Bombs hit pro-Assad district

Syria's sectarian divide widens as bomb explosions hit a pro-Assad District in Damascus.

A small fire smolders (L) at the site of an attack on the pro-government Al-Ikhbariya satellite television channel's offices outside Damascus, which killed three staff. Picture: AFP

AMMAN - Multiple bomb explosions on Wednesday hit a hilltop area in Damascus populated by members of Syrian President Bashar al-Assad's Alawite sect, marking escalation of sectarian attacks in a conflict that has deepened religious Middle East divides.

The attack occurred a day after deadly tit-for-tat attacks in segregated neighbourhoods of the capital, deepening the divide between the Alawite sect, an offshoot of Shi'ite Islam backed by Iran that has ruled Syria since the 1960s, and Sunnis leading the 19-month revolt against the Assad family rule.

The uprising against 42 years of autocratic rule by Assad and his late father has claimed more than 32,000 lives and left many parts of Syria in ruins.

It has polarised the United States and Russia and drawn in regional powers, widening the Middle East rift between Sunnis and Shi'ite Muslims.

Smoke was seen rising from the Alawite enclave, known as Mezze 86, which is situated near the presidential palace, from what appeared to be heavy-calibre mortar bombs, several residents of Damascus said by phone.

"Ambulances are heading to the area and the shabbiha (pro-Assad militiamen) are firing automatic rifles madly in the air," said a housewife who did not want to be further identified.

Syrian state television said the attack was carried out by mortar bombs, causing casualties, but gave no further details.

A car bomb exploded on Tuesday near a mosque in al-Qadam, a southern working-class Sunni neighbourhood of the capital, killing and wounding dozens, opposition activists said.

Al-Qadam, from where rebels operate, has been the target of heavy Syrian army artillery barrages in the last several weeks. Syrian warplanes have also hit the area.

Air strikes and artillery barrages unleashed by the Syrian military in the last few weeks have wrecked whole districts of the capital, as well as parts of towns and cities elsewhere.

Yet, for all their firepower, Assad's forces seem no closer to crushing their lightly armed opponents, who in turn have so far proved unable to topple the Syrian leader.

Earlier, in Hai al-Wuroud, an Alawite neighbourhood on a hill on the northwest edge of the city, a bombing killed at least 10 people, according to state media.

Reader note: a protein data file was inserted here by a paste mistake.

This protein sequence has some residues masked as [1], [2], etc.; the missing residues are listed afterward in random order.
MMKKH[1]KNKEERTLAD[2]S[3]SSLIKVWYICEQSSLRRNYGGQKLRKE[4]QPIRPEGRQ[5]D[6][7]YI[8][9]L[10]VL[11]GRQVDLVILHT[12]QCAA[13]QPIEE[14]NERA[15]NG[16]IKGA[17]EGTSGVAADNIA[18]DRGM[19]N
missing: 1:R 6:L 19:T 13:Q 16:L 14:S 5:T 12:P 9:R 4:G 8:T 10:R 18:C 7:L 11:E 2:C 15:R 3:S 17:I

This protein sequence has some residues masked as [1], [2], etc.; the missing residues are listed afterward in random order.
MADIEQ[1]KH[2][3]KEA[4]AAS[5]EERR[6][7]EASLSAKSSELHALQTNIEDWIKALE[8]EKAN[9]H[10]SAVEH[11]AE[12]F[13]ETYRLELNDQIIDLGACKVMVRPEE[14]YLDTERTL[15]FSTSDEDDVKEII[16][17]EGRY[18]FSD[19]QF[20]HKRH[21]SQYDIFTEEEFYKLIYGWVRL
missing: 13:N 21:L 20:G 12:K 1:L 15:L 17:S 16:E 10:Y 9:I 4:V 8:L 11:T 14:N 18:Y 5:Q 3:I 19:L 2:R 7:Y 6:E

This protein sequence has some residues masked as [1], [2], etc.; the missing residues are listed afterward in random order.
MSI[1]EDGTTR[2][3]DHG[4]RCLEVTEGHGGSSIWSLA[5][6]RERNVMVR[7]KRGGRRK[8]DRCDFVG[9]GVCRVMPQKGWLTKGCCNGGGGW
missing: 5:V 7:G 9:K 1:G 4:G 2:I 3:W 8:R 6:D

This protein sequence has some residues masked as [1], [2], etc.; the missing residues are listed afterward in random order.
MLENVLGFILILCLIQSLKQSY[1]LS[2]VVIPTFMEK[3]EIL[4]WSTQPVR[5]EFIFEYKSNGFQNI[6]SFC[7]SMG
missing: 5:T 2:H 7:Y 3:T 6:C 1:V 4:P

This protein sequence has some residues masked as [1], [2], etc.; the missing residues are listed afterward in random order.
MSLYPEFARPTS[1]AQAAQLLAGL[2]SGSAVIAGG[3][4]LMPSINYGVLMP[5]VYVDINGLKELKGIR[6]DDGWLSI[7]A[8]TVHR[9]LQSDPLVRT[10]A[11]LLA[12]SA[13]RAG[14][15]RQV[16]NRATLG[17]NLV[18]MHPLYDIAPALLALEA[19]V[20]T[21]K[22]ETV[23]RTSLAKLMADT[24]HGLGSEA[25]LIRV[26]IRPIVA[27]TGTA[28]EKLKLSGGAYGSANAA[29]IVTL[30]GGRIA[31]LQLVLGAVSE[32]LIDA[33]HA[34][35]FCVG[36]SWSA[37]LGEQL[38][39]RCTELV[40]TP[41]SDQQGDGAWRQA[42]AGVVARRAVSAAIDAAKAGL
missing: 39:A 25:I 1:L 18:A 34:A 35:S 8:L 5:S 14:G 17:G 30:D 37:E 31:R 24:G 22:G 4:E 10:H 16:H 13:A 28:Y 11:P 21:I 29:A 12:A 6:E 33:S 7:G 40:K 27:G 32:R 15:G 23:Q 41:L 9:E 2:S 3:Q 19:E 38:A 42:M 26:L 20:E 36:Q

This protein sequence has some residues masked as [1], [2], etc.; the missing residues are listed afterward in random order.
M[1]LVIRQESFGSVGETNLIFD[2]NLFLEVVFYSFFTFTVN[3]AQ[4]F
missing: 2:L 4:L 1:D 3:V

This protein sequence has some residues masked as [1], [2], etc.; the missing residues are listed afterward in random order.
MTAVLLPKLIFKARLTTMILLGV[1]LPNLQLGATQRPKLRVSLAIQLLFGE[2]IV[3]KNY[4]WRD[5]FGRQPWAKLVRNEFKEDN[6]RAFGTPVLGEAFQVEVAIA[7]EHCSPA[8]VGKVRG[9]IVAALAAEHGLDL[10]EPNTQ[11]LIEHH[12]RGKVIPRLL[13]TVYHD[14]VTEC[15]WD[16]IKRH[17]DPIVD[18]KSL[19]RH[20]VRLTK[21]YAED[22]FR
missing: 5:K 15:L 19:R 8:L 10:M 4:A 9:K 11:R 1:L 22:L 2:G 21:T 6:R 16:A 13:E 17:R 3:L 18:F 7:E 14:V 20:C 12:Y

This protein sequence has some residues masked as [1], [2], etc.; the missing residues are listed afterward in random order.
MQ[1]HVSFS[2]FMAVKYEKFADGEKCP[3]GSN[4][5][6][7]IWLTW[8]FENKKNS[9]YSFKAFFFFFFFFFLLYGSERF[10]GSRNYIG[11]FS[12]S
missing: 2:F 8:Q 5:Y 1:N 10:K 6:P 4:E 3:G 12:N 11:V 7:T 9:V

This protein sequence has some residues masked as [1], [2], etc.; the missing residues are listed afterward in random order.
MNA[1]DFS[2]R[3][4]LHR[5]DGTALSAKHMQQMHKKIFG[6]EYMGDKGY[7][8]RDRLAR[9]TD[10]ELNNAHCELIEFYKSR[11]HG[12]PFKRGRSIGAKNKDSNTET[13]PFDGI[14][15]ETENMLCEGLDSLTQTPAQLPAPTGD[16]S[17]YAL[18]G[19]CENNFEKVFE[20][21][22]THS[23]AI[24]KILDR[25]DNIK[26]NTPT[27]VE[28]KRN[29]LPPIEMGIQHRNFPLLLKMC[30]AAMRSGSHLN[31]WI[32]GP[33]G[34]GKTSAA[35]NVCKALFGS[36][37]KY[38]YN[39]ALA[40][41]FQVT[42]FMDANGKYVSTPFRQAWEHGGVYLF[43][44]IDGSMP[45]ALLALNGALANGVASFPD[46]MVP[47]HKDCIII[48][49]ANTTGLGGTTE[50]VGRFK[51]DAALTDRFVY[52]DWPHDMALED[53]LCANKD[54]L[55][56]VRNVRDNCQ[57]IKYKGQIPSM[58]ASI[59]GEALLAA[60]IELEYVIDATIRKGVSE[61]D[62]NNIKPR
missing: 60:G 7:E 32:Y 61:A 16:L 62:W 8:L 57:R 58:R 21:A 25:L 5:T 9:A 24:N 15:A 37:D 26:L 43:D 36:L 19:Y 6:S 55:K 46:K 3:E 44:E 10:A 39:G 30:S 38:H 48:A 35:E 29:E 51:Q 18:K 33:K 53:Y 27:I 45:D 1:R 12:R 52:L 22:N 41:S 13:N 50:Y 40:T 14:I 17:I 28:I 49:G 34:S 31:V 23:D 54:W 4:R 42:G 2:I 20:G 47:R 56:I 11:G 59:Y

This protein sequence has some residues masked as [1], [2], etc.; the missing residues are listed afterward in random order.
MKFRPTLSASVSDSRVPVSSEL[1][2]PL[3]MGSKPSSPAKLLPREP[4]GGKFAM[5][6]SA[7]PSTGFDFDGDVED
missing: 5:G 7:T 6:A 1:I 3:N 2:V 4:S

Bomb attacks along sectarian lines have escalated lately in the 19-month-old uprising against Assad. Last month several bombs exploded during the Muslim Eid holiday near mosques in Sunni districts and the Damascus suburbs, killing and injuring dozens of people, activists said.

The Syrian Network for Human Rights, an opposition monitoring group, said Assad's forces killed 154 people across Syria on Tuesday, mostly civilians in aerial and ground bombardment on Damascus and its suburbs, and the northern provinces of Aleppo and Idlib.

British Prime Minister David Cameron, who has suggested offering Assad immunity from prosecution as a way of persuading him to leave power, said on Wednesday that Assad would still have to face justice.

The UN human rights office has said Syrian officials suspected of committing or ordering crimes against humanity should face prosecution at the International Criminal Court. UN investigators have been gathering evidence of atrocities committed by rebels as well as by Assad loyalists.

"I would like to see President Assad face full international justice for the appalling crimes he has meted out on his people," Cameron said on a visit to Zaatari, a camp housing about 30,000 Syrian refugees in Jordan.

"I am standing with the Syrian border just behind me and every night 500 refugees are fleeing the most appalling persecution and bloodshed to come to safety and frankly what we have done so far is not working," he added.

Cameron said Britain wanted Assad to leave power and see a peaceful political transition and a safe country for the future.

"The history of the country behind me, Syria, is being written in the blood of its own people," he added.

Peace envoy Lakhdar Brahimi warned that Syria, where some 32,000 people have died in the upheaval, could end up a collapsed state like Somalia, prey to warlords and militias.

The United Nations has put Syria's government on a "list of shame" of countries that abuse children, saying Assad loyalists have killed, maimed, tortured and detained children as young as nine. Leila Zerrougui, special representative of the Secretary-General for Children and Armed Conflict, told Reuters on Tuesday the body was also investigating the opposition.